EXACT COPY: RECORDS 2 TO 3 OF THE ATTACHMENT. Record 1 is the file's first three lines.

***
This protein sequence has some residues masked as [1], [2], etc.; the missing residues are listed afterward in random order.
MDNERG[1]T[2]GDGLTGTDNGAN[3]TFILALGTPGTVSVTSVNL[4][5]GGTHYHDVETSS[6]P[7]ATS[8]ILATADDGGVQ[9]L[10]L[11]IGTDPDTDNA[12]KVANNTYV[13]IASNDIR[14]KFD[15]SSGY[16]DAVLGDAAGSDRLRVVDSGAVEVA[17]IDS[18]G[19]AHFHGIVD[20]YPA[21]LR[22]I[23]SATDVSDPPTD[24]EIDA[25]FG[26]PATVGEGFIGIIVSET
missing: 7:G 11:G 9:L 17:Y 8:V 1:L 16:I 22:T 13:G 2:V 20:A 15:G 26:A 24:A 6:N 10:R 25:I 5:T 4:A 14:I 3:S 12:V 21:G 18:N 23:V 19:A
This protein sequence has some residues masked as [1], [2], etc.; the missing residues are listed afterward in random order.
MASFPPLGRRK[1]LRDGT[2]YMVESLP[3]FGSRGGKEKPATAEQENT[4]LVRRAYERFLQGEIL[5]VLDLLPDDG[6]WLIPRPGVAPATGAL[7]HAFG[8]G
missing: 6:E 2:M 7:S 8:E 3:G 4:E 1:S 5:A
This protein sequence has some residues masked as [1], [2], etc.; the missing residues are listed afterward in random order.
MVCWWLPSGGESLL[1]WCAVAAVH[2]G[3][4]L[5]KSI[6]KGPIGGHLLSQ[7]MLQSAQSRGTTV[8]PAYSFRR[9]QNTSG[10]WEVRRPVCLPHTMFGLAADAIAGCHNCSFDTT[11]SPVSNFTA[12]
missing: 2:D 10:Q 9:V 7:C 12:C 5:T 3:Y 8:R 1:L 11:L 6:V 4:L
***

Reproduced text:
This protein sequence has some residues masked as [1], [2], etc.; the missing residues are listed afterward in random order.
MASFPPLGRRK[1]LRDGT[2]YMVESLP[3]FGSRGGKEKPATAEQENT[4]LVRRAYERFLQGEIL[5]VLDLLPDDG[6]WLIPRPGVAPATGAL[7]HAFG[8]G
missing: 6:E 2:M 7:S 8:E 3:G 4:E 1:S 5:A
This protein sequence has some residues masked as [1], [2], etc.; the missing residues are listed afterward in random order.
MVCWWLPSGGESLL[1]WCAVAAVH[2]G[3][4]L[5]KSI[6]KGPIGGHLLSQ[7]MLQSAQSRGTTV[8]PAYSFRR[9]QNTSG[10]WEVRRPVCLPHTMFGLAADAIAGCHNCSFDTT[11]SPVSNFTA[12]
missing: 2:D 10:Q 9:V 7:C 12:C 5:T 3:Y 8:R 1:L 11:L 6:V 4:L